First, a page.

What to Wear For Your Photoshoot
Updated: Mar 2
One of the questions I hear most often is "what should we wear?"
So with all the bits of advice I have gathered up over the years, here is a guide to help you choose outfits for your session, whether it's in the studio or outdoors.
What Do You Want the Photos to Look Like?
Of course, the first question has to be... what do you like? Do you want the photos to look formal, or casual, or glamorous? Do you want them to represent you exactly as you are in everyday life or do you want to dress up a bit (or a lot)? If you would like the photos to show off your family's personalities, then find the outfits in your closet that do exactly that.
I am about to give you lots of tips, but it's important to keep in mind that this photoshoot is all about you and how you want the portraits to look. So feel free to ignore any advice that you don't agree with.
Coordinating your outfits is not the same as having everyone wear a white top and blue jeans, because this can end up looking cheesy if you're not careful. White top and blue jeans are a good option, as long as you add some variety in the form of accessories or just different types of shirts. For example, dad can wear a button-down shirt, one of the kids can wear a short-sleeved T-shirt, mum can wear a long-sleeved shirt with a bit of pattern, another child can wear a jean skirt instead of pants. That little bit of variety can steer it away from being a uniform.
Matching outfits exactly can work beautifully in the right context though, just look at my 2020 Christmas card with these two cuties:
A popular way to look like a cohesive family without any risk of cheese is to choose a few colours that show up in different parts of your outfits. I love this one from a family photoshoot in the Waterpark:
You don't have to stick to just two colours. And if you want to have some bold colours in your photos, the best idea is to do that for just one person, with the rest of the family wearing more muted colours that go well with it.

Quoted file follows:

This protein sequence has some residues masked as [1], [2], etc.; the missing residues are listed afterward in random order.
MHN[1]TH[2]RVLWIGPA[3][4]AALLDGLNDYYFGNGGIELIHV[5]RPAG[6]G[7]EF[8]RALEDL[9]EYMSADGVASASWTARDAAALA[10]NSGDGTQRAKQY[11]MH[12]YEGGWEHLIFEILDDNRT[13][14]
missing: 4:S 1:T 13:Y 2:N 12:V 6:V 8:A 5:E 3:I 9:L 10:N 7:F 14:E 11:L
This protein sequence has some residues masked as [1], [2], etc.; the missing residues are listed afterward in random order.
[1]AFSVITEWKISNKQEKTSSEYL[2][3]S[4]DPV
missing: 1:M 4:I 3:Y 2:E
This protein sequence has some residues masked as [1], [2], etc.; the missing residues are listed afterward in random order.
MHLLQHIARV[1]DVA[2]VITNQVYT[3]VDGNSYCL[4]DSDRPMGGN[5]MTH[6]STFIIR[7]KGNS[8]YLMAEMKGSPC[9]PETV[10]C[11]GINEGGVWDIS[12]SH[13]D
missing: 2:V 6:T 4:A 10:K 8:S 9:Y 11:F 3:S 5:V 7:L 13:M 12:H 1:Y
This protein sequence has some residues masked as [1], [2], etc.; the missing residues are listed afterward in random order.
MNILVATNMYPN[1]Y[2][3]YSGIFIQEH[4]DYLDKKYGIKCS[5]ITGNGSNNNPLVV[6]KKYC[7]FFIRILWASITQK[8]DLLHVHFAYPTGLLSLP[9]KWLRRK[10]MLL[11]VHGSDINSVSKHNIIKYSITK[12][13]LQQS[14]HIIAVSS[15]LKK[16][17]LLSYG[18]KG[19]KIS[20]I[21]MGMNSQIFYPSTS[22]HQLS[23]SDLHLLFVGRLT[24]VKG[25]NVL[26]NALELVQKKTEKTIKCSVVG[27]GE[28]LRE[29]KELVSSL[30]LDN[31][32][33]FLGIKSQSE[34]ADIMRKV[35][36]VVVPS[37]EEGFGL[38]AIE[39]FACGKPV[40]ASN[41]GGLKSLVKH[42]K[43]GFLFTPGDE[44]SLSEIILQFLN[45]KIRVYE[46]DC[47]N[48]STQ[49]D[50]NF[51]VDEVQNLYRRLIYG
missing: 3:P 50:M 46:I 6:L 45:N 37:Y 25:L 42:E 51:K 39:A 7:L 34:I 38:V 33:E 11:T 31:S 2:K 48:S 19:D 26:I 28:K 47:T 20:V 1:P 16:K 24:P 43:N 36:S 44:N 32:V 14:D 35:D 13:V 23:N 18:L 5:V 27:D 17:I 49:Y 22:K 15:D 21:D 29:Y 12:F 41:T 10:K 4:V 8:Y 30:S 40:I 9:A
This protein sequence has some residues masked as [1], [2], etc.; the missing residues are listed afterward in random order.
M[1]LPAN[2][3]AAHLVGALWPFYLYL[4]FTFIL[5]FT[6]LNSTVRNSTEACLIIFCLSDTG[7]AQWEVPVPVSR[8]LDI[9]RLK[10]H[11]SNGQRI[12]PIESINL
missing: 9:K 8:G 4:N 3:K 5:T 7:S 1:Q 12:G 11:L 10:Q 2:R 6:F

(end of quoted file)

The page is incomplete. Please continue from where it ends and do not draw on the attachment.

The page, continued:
Too many bold colours together can be overwhelming.
In this grandparent photoshoot, three people are wearing similar colours to the photo above, but it is a very different look with a big splash of yellow from the little girl's dress:
Picking a Colour Scheme
When picking a colour scheme, you will want to start with a trip to your closet. I don't want to buy all new outfits every time I do a shoot of my own family, so first I have a look through all our clothes. Most of the time, I can work with what we have, or I will go and buy an item or two to get it right.
Once you have chosen your outfits, try laying them all next to each other to make sure it definitely works.
Some classic colour combinations are pastel tones, earthy tones, black-grey-white and blue-beige-white.
There are so many great outfit colour palettes on Pinterest that could help you choose one for your photoshoot. Here is a link to search for inspiration.
Another thing to keep in mind when picking colours is printing. If your goal is to have a large print or canvas on your wall, then think about where that print will go and what colours will look best in that spot.
Being Aware of Patterns on Clothes
I usually tell people to go for plain clothes without patterns/logos/lettering on them, but you can definitely get away with a nice pattern. Especially if it is a classic pattern like a flannel/checked shirt that is quite popular right now. Try to limit it to one or two people wearing patterned clothes - similar to my advice about bold colours.
Striped clothing can be a bit tricky for photos, especially if the stripes are very narrow, so be careful with those.
Considering the Location
What you wear will also depend on the location/backdrop of your shoot. Is what you're wearing going to stand out from the background enough? For example, if you know you are doing a studio photoshoot with a white background, you don't want to wear white. And if you are going to be in a forest, you don't want to wear green or dark brown.
However, if you feel a bit self-conscious about your weight, you may actually want to turn this around and wear a dark colour for a dark background and a light colour for a light background.
For this photoshoot on the Lavender Farm in Kaikoura, my model chose a perfect dress.
It is mostly white, so stands out nicely against the field, but also has little touches of purple.
The other consideration is temperature. You don't have to worry about this for studio sessions, but if we are outside you will want to wear something appropriate for the weather and bring some extra layers in case it turns out to be colder than you thought.